A 250 CFM unit can be set to a lower fan speed and still output at approx. 100+ CFM. A smaller unit has to be set to maximum fan speed to output at 100+ CFM. On its maximum fan speed it’s a lot more noisy than the 250 CFM unit at the same output.
Smaller units are also less versatile. A 250 CFM unit can be used in a small space on lower settings but can also be used in a larger space up to 300 sq. ft. on maximum settings. A lower CFM unit simply cannot be used in such a large space.
What about more expensive units with a CFM greater than 250 CFM? Most are exorbitantly priced. 250 CFM units are simply a much better value. In fact, you can usually purchase two 250 CFM units for same price or less than one 300+ CFM unit. That’s a total of 500 CFM compared to 300, 400 CFM at an equal or lesser price. This is one of many reasons we recommend multiple 250 CFM units over a single higher CFM unit for extra-large spaces (larger than 300 sq. ft.)
The best 250 CFM air purifier – that is to say the best air purifier for pollen - currently on the market is the Winix 5500-2. It offers a true HEPA filter and sufficient CFM to make quick work of any and all pollen allergen containing particles in rooms up to 300 sq. ft. If you need an air purifier for a larger space we would recommend two Winix units.
A Quick Note on Pollen Count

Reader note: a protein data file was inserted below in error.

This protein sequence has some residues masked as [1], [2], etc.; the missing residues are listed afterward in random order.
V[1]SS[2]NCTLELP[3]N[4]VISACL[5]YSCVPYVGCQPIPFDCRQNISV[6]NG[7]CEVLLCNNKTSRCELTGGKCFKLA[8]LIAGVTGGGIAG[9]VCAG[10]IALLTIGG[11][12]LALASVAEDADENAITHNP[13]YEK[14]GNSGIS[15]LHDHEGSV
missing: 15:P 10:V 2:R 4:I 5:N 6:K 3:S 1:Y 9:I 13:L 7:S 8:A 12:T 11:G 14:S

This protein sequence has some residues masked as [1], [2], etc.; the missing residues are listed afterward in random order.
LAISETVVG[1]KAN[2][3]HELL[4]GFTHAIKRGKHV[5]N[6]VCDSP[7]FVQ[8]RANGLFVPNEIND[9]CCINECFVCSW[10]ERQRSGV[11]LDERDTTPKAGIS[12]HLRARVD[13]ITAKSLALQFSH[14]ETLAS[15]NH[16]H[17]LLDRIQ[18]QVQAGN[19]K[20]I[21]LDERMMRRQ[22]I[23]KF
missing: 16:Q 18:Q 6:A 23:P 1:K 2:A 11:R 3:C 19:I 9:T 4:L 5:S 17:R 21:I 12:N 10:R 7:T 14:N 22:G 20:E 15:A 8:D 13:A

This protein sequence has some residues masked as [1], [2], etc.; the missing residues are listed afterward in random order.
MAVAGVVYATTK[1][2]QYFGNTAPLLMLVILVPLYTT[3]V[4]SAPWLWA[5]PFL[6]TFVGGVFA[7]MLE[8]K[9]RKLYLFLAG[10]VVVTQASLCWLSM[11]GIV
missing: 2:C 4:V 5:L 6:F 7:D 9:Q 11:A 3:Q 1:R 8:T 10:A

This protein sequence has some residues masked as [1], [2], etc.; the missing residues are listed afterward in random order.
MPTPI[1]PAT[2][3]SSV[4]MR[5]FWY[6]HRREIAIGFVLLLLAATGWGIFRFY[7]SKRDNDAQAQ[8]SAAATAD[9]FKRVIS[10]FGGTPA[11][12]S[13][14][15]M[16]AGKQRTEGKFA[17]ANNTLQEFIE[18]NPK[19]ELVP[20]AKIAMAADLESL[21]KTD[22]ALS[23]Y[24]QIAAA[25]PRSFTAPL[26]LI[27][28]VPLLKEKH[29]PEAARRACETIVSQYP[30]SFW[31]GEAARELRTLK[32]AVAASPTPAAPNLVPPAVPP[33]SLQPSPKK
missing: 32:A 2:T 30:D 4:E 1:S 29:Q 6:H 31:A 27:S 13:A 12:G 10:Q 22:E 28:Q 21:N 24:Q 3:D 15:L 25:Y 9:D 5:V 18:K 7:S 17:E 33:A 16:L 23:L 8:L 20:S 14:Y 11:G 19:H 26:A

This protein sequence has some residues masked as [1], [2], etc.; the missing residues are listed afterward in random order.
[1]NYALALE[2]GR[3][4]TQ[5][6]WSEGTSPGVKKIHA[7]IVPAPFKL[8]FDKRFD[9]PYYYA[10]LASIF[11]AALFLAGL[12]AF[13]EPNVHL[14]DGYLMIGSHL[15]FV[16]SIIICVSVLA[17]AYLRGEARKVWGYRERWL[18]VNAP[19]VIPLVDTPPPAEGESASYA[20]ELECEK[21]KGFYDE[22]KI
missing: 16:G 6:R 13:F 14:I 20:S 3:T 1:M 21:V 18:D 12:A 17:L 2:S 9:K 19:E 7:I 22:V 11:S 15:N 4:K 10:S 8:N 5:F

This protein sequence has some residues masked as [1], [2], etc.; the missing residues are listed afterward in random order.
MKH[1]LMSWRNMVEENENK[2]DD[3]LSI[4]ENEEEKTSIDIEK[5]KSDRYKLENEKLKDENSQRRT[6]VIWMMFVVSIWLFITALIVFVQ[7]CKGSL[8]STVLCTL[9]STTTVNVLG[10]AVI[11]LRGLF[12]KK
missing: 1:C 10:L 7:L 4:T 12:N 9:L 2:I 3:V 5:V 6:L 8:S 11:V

Pollen count describes the concentration of pollen grains in a particular sample of air. This concentration is usually given in terms of the number of grains per cubic meter of air. For example, a pollen count of 100 equates to a pollen grain concentration of 100 pollen grains per cubic meter of air.
Problems with pollen count
Different standards and scales for low, med, high pollen count
What is a low pollen count? What is a high pollen count? Depending on where you get your pollen count, the standard and scale can change.
For example, the NAB (National Allergy Bureau) uses the standard pollen count metric described above – number of grains per cubic meter of air. They then give a chart for low, moderate, high, and very high counts of pollen grains in a particular sample of air. For grass, a count of 1 to 4 is low, a count of 5 to 19 is moderate, a count of 20 to 199 is high, and a count higher than 200 is very high.
Other sources set their own standards and scale. For example, pollen.com uses a scale of 0 to 12. The number between 0 and 12 does not equal the number of pollen grains per cubic meter of air. Instead, it’s simply a number that describes pollen level according to pollen.com’s own in-house metrics - low (0 to 2.4), low-medium (2.5 to 4.8), medium (4.9 to 7.2), high-medium (7.3 to 9.6), and high (9.7 to 12.0).
Pollen count only takes into account pollen grains
To determine pollen count grains of pollen are collected. They’re then inspected under a microscope to determine their exact number. The pollen count thus represents the total number of pollen grains.
Here’s the thing.
Pollen grains are not the only particles that contain pollen allergens. As we showed earlier, the actual allergens that trigger allergic symptoms may be contained in a whole slew of different plant parts other than whole pollen grains.
All of this means that air with even an extremely low pollen count – even a pollen count of 0 – can still trigger allergic symptoms if that same air contains other particles that contain pollen allergens.
Don't underestimate the sheer quantity of pollen in the air
Studies have shown that 100 sq. meters of rye-grass can generate as much as 100 kg of pollen. One gram – 1/1000 of a kg – may contain as many as 100 million pollen grains.
Add a Comment
Have a question or comment? Let us know below.